Serenity in Vermont: My AT Prep was paying off

Vermont. The Green Mountain State. A rolling carpet of lush conifers rising with the latitudes from Massachusetts to Canada. Home of Bernie and his mittens. I’d choose a section of the AT / Long Trail here as one of my AT prep hike trips in June 2021. It would be rejuvenating.


I’ll admit it – I’m a Vermont-o-phile. I’ve noted in earlier posts that I grew up in Massachusetts and did nearly all of my hiking in the wonderful White Mountains of New Hampshire. I didn’t even discover Vermont until my forties – but when I did, I was awed by its ability to soothe, to ease. Its green vistas and valleys sway, a stark difference from the aggressive rocky ridges of neighboring New Hampshire. When I’m loading my skis into my car in wintertime, I’m usually Vermont-bound.

And can we talk beer? (I love to talk about beer!) Vermont was a cradle state for the craft beer revolution with The Alchemist, Hill Farmstead, and Lawson’s Liquids.  The area boasts so many great breweries today – Burlington Beer Company, Fiddlehead, Frost, Four Quarters, and Upper Pass among them. I’ll never turn down a visit to Vermont for this reason alone!

A haven from my hurt

In my last post I detailed a very rough trip to the Kinsmans that badly shook my confidence. In contrast, my ten-plus mile out-and-back overnight to Peru Peak Shelter would prove to be beautiful, inspiring, and healing.  I’d carry ample water with electrolytes, and with gear adjustments I’d avoid all of the prior physical pain.  Despite rolling terrain with some significant elevation swings, I’d average 35 minute miles the entire trip.  That was AT-ready speed!  

I’d emerge the following afternoon bursting with confidence about my AT prospects. Much of this was due to physically handling the trail so much better, but a large part of my new mindset was due to my discussions with thru-hikers who’d overcome their own challenges.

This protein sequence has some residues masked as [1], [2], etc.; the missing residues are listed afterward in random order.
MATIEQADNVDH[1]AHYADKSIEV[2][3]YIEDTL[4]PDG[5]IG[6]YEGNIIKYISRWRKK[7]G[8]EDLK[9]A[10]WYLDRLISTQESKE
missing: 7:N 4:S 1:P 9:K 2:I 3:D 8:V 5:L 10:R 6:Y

Stories of Long Trail flailing

I’d encounter a pair of female hikers on top of Styles Peak, nearly seven miles into a hiking day that I was handling with ease. Earlier, Bromley Mountain’s 360 degree views had filled my spirits, even with a roof of clouds.  As I now filled my stomach with PB&J sandwiches, I’d hear their story told with a laugh and smile.

Bromley Mountain’s quiet chairlift at the summit

The two friends were tackling the Long Trail over the next 3-4 weeks but had gotten off to a rough start after three days. They’d pushed too hard too fast and ended up exhausted and hurt, taking a zero day at the Green Mountain House hostel in Manchester. The women raved about the incredible support and injury advice they received from the hostel owners and fellow hikers there. This became obvious later at the shelter, as familiar hikers met them again and shared encouragement.

That night I chatted with a robust-looking hiker in his sixties who was finishing a southbound Long Trail hike. His 11 year old grandson, his sole companion, confidently assisted with dinner prep. He noted that they were “tearing it up” in recent days – but the start up North had tough days of rain and near dehydration.  They’d taken a full day and a half off at that time, successfully adjusting their gear and their approach.